Are you thinking of buying a CD? Use this free calculator to find out how much interest you'll earn. For a given deposit and interest rate we'll calculate your annual percentage yield (APY) and balance. Click the 'View Report' button to see your detailed schedule. This page also provides a calculation tool to estimate interest income, and a CD ladder calculator to highlight the expected blended yield of various ladder configurations.
The following table highlights current rates, which can give you a snapshot of what you could expect investing today. You can use these figures to calculate your blended returns on various CD investments.
Investing in the stock market can bring big returns — especially if you land on a hot stock before the public learns about it. However, investing in the stock market can also lead to big losses.
Saving your money is a safe bet, but most savings accounts have very low interest rates — if they pay interests at all.
Purchasing a certificate of deposit, or CD, is a safe way to invest your money and to get a guaranteed return.
A certificate of deposit is a savings certificate backed by the Federal Deposit Insurance Corporation (FDIC) or the National Credit Union Administration (NCUA). CDs issued by banks are insured by the FDIC, and those issued by savings accounts are insured by the NCUA.
CDs are issued for a fixed term — anywhere from one month to five years — and pay an annual interest rate. Typically, the larger the principal you purchase, the higher the interest rate you can expect to get. And the longer the term you loan for the higher the rate you can obtain. While the highest interest CDs may still under-perform the stock market, they are considered a low-risk investment since they pay out a sure return.
In most cases, you cannot withdraw before it has reached its term without incurring hefty penalties. You also have to pay taxes on any dividends you receive when you cash it out. If you want to keep your capital more liquid, you might want to consider a money market account. If you are fine with having your capital locked up for a longer period of time, you may want to consider bonds.
There are several types of CDs in addition to the traditional one, some of which allow you to withdraw funds early without penalty and some that offer flexibility in interest rates.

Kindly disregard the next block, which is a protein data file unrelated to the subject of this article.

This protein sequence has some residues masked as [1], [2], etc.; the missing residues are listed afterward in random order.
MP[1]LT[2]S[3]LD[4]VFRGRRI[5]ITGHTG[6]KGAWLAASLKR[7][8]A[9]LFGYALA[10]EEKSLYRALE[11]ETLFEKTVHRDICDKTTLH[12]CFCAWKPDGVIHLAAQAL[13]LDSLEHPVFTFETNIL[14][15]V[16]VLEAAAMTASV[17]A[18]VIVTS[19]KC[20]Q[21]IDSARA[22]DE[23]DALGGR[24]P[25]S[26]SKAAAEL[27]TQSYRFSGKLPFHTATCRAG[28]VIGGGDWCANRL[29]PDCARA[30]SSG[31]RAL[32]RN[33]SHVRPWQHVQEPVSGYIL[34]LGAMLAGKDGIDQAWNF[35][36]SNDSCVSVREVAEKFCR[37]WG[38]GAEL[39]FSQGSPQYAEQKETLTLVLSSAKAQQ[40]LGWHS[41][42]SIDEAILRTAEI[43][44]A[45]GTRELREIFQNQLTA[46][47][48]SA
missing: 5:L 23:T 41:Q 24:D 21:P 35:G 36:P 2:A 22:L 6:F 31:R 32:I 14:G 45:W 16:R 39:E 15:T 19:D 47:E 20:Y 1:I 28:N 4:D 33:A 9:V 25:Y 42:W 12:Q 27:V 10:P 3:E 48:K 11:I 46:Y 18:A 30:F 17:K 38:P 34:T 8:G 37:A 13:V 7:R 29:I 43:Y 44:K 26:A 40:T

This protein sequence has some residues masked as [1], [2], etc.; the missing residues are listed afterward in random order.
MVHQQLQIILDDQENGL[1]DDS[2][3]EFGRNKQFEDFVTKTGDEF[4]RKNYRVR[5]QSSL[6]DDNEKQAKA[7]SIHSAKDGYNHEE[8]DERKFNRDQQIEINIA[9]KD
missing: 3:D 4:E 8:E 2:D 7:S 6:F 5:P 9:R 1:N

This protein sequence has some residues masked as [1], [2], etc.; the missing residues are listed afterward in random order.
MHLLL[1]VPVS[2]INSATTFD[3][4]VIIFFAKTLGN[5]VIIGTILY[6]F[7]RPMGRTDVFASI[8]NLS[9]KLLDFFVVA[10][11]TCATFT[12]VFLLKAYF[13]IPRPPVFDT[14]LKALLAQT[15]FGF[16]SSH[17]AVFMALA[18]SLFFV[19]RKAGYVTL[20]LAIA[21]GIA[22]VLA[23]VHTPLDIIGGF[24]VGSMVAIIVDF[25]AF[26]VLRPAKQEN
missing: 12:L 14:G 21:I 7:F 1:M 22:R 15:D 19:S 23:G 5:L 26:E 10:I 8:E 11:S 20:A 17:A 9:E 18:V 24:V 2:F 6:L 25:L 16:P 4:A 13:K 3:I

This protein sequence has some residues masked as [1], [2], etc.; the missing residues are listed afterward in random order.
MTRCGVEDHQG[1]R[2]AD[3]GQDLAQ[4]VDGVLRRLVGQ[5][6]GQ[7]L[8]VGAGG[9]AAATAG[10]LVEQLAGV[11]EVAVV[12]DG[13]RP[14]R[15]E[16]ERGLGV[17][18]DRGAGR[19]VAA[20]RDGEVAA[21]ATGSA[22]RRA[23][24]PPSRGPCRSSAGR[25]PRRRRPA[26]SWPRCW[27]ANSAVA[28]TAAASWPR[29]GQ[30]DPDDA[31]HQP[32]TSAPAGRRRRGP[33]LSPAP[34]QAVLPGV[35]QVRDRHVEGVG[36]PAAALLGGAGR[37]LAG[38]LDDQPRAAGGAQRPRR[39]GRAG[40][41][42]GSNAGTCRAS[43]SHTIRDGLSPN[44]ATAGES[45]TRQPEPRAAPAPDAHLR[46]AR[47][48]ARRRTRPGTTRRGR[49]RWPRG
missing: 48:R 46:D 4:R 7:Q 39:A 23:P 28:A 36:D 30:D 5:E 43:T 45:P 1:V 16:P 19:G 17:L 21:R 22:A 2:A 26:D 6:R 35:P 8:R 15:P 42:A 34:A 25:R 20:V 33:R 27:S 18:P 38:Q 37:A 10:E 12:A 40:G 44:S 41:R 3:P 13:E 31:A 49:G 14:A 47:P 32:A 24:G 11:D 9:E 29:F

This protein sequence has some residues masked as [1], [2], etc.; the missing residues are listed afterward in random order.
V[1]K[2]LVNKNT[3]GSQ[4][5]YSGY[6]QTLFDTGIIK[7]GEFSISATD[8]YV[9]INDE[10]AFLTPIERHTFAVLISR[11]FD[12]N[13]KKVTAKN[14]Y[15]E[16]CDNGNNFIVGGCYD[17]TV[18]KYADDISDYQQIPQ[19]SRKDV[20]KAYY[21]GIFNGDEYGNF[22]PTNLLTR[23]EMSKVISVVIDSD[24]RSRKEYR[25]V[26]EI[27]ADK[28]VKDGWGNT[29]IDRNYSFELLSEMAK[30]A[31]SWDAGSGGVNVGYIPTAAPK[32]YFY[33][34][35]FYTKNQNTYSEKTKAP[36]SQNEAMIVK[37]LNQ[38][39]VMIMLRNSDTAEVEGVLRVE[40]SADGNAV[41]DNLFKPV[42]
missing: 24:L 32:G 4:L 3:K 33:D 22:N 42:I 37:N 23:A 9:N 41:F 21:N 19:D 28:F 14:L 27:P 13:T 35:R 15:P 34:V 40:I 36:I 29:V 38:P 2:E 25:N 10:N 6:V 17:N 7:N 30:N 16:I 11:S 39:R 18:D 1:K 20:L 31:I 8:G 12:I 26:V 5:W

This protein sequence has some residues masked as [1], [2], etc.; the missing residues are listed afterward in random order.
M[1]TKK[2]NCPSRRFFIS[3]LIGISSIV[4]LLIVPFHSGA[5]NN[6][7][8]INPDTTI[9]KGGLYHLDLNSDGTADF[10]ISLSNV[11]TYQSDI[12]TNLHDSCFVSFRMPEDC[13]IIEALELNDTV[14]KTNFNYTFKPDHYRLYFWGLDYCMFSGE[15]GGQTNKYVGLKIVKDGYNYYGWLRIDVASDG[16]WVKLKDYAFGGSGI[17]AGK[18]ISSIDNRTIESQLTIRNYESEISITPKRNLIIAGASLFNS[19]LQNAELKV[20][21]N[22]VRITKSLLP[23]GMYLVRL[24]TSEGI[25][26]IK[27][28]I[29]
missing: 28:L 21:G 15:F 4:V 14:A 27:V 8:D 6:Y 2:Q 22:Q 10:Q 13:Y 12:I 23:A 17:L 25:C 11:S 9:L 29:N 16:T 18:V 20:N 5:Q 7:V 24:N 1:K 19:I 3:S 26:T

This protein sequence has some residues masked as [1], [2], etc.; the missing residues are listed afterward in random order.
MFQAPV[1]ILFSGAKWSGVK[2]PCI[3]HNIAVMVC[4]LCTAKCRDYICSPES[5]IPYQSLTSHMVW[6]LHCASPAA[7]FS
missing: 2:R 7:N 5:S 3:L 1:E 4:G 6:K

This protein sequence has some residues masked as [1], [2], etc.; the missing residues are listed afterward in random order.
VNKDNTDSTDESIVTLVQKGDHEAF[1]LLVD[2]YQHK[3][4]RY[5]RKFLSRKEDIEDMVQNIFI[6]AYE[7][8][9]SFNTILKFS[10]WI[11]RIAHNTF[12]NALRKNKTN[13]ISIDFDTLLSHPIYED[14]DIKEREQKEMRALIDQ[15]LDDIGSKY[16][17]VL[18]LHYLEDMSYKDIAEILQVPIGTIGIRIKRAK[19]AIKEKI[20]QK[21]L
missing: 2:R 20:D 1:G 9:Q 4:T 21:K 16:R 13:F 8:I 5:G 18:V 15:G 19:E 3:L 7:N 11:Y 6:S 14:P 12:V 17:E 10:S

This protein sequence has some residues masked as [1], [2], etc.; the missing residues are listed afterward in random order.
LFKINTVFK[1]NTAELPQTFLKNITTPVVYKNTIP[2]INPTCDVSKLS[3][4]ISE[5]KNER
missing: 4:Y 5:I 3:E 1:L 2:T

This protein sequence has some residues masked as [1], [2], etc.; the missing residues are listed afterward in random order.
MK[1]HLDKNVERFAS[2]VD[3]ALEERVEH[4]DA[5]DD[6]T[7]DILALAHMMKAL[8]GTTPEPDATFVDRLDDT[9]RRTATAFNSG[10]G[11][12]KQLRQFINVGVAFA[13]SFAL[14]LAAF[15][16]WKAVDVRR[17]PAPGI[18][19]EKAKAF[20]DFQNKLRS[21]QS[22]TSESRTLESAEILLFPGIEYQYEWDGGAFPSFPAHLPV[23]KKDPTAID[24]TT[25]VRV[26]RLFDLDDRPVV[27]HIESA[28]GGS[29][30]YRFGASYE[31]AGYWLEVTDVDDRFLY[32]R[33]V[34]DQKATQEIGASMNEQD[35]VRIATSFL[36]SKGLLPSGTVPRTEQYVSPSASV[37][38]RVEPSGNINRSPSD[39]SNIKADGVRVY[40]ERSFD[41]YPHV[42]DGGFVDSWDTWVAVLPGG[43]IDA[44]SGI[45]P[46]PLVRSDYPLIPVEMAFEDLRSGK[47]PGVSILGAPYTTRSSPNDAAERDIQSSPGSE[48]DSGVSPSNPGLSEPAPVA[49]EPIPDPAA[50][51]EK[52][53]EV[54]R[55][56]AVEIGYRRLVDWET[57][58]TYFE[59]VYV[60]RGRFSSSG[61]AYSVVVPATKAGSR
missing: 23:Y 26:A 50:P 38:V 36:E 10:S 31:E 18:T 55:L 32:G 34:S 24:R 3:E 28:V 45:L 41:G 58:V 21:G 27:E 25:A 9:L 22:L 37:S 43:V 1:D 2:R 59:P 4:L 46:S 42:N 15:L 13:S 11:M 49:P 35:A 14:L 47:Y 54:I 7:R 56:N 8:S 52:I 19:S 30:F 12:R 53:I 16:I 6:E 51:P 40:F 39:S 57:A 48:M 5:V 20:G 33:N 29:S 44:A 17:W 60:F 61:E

The different types include:
CD products may have interest compounded daily, weekly, monthly or annually. Interest which compounds more frequently achieves a higher annual percentage yield (APY). This graph illustrates how more frequent compounding leads to a higher effective yield.
The above graph uses a 20% rate of interest. The same trend applies at other rates of interest, but the lower the rate of interest the less impact the compounding frequency will have on the overall return. The following table compares APR to APY for various compounding frequencies for 1%, 2%, 5%, 10% & 20% APR.
You can use the automatic calculator at the top of this page to see how changing in compound frequency impacts the APY for a given rate of interest.
Investors who have regular cashflow needs but want to put their capital to work in low-risk investments can create a ladder of bonds and CDs to where they have a set amount of issuance maturing each year, to where they can spend some of their interest income & reinvest a portion (or all of the) principal at then prevailing rates.
Purchasing CDs is a great way to build income while protecting your savings. You will need to invest a sizable amount of money or to keep your money invested for a long time in order to make any significant returns. However, even small gains can help you to work toward your financial goals, such as saving for the down payment on a home or paying off your debts to build your credit.
Use the calculator above to find out just how much you can earn and how quickly you can build the savings you desire to meet your financial goals.